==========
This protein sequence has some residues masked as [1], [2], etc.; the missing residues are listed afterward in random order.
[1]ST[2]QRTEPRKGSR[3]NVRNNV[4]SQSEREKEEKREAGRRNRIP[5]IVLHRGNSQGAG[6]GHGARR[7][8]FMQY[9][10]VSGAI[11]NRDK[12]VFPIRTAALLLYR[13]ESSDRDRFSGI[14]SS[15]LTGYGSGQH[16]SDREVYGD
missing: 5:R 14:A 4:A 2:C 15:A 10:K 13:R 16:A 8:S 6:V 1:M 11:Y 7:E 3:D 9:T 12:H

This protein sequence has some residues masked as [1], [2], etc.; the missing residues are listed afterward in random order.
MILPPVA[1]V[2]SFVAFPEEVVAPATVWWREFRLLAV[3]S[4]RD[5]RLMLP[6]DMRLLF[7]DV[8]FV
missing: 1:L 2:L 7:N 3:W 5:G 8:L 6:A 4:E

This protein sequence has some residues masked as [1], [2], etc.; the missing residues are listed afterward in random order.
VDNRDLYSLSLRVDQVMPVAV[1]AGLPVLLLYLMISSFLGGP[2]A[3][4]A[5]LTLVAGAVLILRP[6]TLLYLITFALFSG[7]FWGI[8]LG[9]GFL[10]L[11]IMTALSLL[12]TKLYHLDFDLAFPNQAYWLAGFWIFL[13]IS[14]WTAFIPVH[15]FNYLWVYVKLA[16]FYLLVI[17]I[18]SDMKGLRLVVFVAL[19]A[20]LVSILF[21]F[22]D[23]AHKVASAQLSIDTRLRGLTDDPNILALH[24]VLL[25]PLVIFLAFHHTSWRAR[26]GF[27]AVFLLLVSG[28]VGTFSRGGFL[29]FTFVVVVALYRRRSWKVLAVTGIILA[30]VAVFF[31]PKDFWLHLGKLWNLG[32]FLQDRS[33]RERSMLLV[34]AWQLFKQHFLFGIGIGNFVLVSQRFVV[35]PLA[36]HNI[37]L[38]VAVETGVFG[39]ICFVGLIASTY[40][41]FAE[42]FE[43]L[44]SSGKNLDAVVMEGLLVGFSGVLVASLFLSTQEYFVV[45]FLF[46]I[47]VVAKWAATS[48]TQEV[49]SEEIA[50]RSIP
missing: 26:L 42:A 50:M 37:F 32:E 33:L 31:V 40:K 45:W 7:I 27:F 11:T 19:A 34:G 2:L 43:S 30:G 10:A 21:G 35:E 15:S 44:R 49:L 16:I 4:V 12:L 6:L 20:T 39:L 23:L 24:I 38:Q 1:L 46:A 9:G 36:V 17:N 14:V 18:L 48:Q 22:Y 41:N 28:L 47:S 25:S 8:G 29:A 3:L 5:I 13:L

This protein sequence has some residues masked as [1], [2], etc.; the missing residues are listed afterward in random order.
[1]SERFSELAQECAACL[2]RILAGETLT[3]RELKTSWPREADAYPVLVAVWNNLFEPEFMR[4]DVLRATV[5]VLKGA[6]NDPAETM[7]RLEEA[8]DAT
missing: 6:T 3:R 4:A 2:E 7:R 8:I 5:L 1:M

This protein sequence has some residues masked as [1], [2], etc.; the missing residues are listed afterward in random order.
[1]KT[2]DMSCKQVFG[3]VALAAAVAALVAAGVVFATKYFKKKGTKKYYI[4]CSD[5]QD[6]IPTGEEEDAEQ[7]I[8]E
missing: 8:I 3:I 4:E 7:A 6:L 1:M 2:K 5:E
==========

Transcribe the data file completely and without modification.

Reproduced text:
This protein sequence has some residues masked as [1], [2], etc.; the missing residues are listed afterward in random order.
[1]ST[2]QRTEPRKGSR[3]NVRNNV[4]SQSEREKEEKREAGRRNRIP[5]IVLHRGNSQGAG[6]GHGARR[7][8]FMQY[9][10]VSGAI[11]NRDK[12]VFPIRTAALLLYR[13]ESSDRDRFSGI[14]SS[15]LTGYGSGQH[16]SDREVYGD
missing: 5:R 14:A 4:A 2:C 15:A 10:K 13:R 16:A 8:S 6:V 1:M 11:Y 7:E 3:D 9:T 12:H

This protein sequence has some residues masked as [1], [2], etc.; the missing residues are listed afterward in random order.
MILPPVA[1]V[2]SFVAFPEEVVAPATVWWREFRLLAV[3]S[4]RD[5]RLMLP[6]DMRLLF[7]DV[8]FV
missing: 1:L 2:L 7:N 3:W 5:G 8:L 6:A 4:E

This protein sequence has some residues masked as [1], [2], etc.; the missing residues are listed afterward in random order.
VDNRDLYSLSLRVDQVMPVAV[1]AGLPVLLLYLMISSFLGGP[2]A[3][4]A[5]LTLVAGAVLILRP[6]TLLYLITFALFSG[7]FWGI[8]LG[9]GFL[10]L[11]IMTALSLL[12]TKLYHLDFDLAFPNQAYWLAGFWIFL[13]IS[14]WTAFIPVH[15]FNYLWVYVKLA[16]FYLLVI[17]I[18]SDMKGLRLVVFVAL[19]A[20]LVSILF[21]F[22]D[23]AHKVASAQLSIDTRLRGLTDDPNILALH[24]VLL[25]PLVIFLAFHHTSWRAR[26]GF[27]AVFLLLVSG[28]VGTFSRGGFL[29]FTFVVVVALYRRRSWKVLAVTGIILA[30]VAVFF[31]PKDFWLHLGKLWNLG[32]FLQDRS[33]RERSMLLV[34]AWQLFKQHFLFGIGIGNFVLVSQRFVV[35]PLA[36]HNI[37]L[38]VAVETGVFG[39]ICFVGLIASTY[40][41]FAE[42]FE[43]L[44]SSGKNLDAVVMEGLLVGFSGVLVASLFLSTQEYFVV[45]FLF[46]I[47]VVAKWAATS[48]TQEV[49]SEEIA[50]RSIP
missing: 26:L 42:A 50:M 37:F 32:E 33:L 31:V 40:K 45:W 7:I 27:F 11:T 19:A 34:G 2:L 43:S 30:G 10:A 21:G 35:E 15:S 44:R 49:L 16:I 4:V 12:L 6:L 20:T 39:L 23:L 24:I 38:Q 1:L 46:A 9:G 36:V 17:N 14:V 18:L 48:Q 22:Y 41:N 28:L 47:S 25:S 8:G 29:A 3:L 5:I 13:L

This protein sequence has some residues masked as [1], [2], etc.; the missing residues are listed afterward in random order.
[1]SERFSELAQECAACL[2]RILAGETLT[3]RELKTSWPREADAYPVLVAVWNNLFEPEFMR[4]DVLRATV[5]VLKGA[6]NDPAETM[7]RLEEA[8]DAT
missing: 6:T 3:R 4:A 2:E 7:R 8:I 5:L 1:M

This protein sequence has some residues masked as [1], [2], etc.; the missing residues are listed afterward in random order.
[1]KT[2]DMSCKQVFG[3]VALAAAVAALVAAGVVFATKYFKKKGTKKYYI[4]CSD[5]QD[6]IPTGEEEDAEQ[7]I[8]E
missing: 8:I 3:I 4:E 7:A 6:L 1:M 2:K 5:E